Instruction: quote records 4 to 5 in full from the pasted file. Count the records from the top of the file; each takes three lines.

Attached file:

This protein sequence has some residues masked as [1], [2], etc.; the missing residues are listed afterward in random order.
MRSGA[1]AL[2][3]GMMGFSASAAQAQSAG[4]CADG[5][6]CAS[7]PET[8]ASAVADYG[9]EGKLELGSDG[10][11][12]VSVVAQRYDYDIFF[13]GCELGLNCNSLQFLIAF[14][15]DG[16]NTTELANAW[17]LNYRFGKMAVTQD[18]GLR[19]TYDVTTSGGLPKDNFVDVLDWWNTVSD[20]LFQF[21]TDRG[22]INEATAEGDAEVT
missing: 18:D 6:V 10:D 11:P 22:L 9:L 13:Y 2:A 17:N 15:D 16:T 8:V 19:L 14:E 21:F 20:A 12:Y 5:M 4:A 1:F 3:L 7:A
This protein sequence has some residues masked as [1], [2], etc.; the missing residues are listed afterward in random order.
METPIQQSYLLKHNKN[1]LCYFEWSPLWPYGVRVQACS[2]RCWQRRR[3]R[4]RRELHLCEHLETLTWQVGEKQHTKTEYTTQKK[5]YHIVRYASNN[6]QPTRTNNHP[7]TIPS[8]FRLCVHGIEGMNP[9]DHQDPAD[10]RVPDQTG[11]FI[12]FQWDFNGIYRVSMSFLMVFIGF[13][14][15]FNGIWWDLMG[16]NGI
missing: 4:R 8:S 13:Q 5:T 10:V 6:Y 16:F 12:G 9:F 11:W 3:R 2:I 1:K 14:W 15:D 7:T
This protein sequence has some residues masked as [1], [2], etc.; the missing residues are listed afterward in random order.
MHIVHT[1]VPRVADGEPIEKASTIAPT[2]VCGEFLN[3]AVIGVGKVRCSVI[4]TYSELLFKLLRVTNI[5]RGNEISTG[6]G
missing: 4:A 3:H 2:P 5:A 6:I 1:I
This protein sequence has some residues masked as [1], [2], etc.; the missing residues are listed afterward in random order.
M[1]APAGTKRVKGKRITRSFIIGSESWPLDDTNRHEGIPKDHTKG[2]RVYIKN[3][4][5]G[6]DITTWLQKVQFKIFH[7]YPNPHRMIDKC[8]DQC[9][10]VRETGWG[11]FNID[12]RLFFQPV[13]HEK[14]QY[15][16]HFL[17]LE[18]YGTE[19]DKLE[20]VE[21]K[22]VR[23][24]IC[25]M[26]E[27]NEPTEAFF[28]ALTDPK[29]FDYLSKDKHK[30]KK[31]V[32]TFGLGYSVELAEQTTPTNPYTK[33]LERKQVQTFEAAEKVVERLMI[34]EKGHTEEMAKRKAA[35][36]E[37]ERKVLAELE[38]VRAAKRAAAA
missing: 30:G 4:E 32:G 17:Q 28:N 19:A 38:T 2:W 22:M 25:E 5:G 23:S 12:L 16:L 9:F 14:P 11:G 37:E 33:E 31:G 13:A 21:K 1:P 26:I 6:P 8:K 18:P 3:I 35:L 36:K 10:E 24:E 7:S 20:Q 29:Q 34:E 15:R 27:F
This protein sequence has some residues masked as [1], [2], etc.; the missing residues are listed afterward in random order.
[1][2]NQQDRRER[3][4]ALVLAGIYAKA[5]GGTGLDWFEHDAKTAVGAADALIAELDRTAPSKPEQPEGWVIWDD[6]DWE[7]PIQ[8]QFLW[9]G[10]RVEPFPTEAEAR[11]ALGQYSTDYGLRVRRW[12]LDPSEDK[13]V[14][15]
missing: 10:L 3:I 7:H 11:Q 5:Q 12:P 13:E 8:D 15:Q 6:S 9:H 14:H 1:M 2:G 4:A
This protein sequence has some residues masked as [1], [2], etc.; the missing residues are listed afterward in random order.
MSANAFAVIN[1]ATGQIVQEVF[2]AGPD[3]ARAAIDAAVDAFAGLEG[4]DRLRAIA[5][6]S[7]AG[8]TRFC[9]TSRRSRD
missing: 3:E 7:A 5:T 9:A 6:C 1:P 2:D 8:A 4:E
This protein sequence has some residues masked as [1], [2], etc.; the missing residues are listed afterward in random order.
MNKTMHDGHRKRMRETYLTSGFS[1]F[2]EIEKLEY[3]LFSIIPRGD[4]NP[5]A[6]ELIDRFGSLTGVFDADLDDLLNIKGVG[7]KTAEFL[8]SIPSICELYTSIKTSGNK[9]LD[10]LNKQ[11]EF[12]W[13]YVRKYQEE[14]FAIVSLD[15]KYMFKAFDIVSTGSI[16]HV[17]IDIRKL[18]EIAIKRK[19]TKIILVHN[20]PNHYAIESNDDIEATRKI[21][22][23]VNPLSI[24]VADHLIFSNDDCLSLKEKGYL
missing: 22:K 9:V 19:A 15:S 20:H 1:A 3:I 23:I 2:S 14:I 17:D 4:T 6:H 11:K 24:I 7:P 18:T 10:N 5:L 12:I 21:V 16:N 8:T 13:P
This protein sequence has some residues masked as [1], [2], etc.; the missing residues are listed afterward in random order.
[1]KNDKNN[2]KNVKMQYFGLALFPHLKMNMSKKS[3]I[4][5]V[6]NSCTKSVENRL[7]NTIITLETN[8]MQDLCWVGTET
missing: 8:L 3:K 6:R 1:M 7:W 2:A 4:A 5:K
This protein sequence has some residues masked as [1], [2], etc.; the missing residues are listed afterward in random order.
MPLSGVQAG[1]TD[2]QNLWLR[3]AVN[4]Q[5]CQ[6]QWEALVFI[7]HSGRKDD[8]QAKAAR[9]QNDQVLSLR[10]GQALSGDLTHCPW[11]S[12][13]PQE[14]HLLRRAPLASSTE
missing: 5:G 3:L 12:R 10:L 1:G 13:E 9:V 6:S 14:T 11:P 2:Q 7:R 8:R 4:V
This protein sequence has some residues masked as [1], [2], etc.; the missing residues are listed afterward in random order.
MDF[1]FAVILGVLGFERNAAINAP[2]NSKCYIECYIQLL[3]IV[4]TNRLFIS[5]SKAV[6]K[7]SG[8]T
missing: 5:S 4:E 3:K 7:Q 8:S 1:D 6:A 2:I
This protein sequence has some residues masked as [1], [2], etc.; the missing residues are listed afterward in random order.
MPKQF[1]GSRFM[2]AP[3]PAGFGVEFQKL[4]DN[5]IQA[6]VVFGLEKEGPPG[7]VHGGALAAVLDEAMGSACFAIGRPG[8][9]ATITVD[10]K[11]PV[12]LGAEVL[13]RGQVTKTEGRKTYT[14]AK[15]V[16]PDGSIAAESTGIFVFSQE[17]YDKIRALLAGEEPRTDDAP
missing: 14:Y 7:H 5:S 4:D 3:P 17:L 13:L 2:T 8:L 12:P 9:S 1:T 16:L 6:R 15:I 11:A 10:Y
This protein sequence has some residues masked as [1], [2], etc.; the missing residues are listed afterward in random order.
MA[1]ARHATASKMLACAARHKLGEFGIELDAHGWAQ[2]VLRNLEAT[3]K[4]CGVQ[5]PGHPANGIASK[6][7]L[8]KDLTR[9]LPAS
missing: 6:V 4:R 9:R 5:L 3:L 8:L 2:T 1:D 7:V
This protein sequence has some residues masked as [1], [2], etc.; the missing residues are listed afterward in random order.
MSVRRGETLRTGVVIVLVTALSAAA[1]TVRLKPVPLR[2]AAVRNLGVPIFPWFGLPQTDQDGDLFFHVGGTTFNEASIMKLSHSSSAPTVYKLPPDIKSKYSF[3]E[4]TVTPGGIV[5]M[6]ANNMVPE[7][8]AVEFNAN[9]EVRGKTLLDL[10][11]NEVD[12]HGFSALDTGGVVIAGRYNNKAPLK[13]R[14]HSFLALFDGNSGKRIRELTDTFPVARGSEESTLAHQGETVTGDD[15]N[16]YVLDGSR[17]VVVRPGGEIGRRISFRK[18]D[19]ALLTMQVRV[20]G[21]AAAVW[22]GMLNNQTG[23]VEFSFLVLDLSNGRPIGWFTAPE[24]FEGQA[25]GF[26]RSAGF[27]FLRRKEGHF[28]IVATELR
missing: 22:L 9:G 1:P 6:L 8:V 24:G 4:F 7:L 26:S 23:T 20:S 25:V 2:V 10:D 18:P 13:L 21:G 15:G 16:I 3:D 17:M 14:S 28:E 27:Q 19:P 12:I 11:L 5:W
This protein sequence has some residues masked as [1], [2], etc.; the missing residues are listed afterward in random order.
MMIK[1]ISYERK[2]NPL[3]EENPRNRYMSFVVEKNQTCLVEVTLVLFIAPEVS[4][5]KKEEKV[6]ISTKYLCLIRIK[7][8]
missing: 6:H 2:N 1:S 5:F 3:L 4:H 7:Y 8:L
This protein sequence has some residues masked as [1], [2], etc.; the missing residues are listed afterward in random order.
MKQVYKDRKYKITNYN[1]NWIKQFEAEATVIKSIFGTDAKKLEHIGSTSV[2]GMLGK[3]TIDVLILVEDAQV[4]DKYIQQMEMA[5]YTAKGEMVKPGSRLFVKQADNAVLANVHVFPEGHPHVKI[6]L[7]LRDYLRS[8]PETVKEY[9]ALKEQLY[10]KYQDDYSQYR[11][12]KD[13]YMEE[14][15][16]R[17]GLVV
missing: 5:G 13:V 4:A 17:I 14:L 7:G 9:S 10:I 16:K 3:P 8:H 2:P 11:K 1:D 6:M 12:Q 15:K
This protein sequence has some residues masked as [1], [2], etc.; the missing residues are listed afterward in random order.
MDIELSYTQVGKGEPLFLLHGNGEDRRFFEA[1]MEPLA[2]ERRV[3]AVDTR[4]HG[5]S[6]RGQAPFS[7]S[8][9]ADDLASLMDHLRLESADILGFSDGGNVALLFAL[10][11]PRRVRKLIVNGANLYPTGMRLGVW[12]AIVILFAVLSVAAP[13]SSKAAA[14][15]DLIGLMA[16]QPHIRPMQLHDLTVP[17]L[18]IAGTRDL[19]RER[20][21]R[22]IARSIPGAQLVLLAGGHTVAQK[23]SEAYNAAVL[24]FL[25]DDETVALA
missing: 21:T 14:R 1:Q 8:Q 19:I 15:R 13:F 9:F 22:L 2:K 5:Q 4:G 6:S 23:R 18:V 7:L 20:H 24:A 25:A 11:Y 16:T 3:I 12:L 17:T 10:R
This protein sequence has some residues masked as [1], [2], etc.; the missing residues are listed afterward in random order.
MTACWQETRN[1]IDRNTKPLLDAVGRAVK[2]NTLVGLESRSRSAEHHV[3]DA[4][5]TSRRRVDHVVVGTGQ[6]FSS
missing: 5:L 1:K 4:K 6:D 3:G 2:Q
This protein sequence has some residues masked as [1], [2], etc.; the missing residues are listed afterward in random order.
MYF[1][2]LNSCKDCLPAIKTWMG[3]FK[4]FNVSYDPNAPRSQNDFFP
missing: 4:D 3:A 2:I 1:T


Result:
This protein sequence has some residues masked as [1], [2], etc.; the missing residues are listed afterward in random order.
M[1]APAGTKRVKGKRITRSFIIGSESWPLDDTNRHEGIPKDHTKG[2]RVYIKN[3][4][5]G[6]DITTWLQKVQFKIFH[7]YPNPHRMIDKC[8]DQC[9][10]VRETGWG[11]FNID[12]RLFFQPV[13]HEK[14]QY[15][16]HFL[17]LE[18]YGTE[19]DKLE[20]VE[21]K[22]VR[23][24]IC[25]M[26]E[27]NEPTEAFF[28]ALTDPK[29]FDYLSKDKHK[30]KK[31]V[32]TFGLGYSVELAEQTTPTNPYTK[33]LERKQVQTFEAAEKVVERLMI[34]EKGHTEEMAKRKAA[35][36]E[37]ERKVLAELE[38]VRAAKRAAAA
missing: 30:G 4:E 32:G 17:Q 28:N 19:A 38:T 2:W 22:M 25:E 5:G 23:S 12:L 16:L 9:F 14:P 11:G 37:E 33:E 31:G 13:A 21:K 1:P 26:I 6:P 8:K 18:P 3:I 35:L 36:K 10:E 24:E 7:S 20:Q 29:Q 34:E 15:R 27:F
This protein sequence has some residues masked as [1], [2], etc.; the missing residues are listed afterward in random order.
[1][2]NQQDRRER[3][4]ALVLAGIYAKA[5]GGTGLDWFEHDAKTAVGAADALIAELDRTAPSKPEQPEGWVIWDD[6]DWE[7]PIQ[8]QFLW[9]G[10]RVEPFPTEAEAR[11]ALGQYSTDYGLRVRRW[12]LDPSEDK[13]V[14][15]
missing: 10:L 3:I 7:H 11:Q 5:Q 12:P 13:E 8:D 15:Q 6:S 9:H 14:H 1:M 2:G 4:A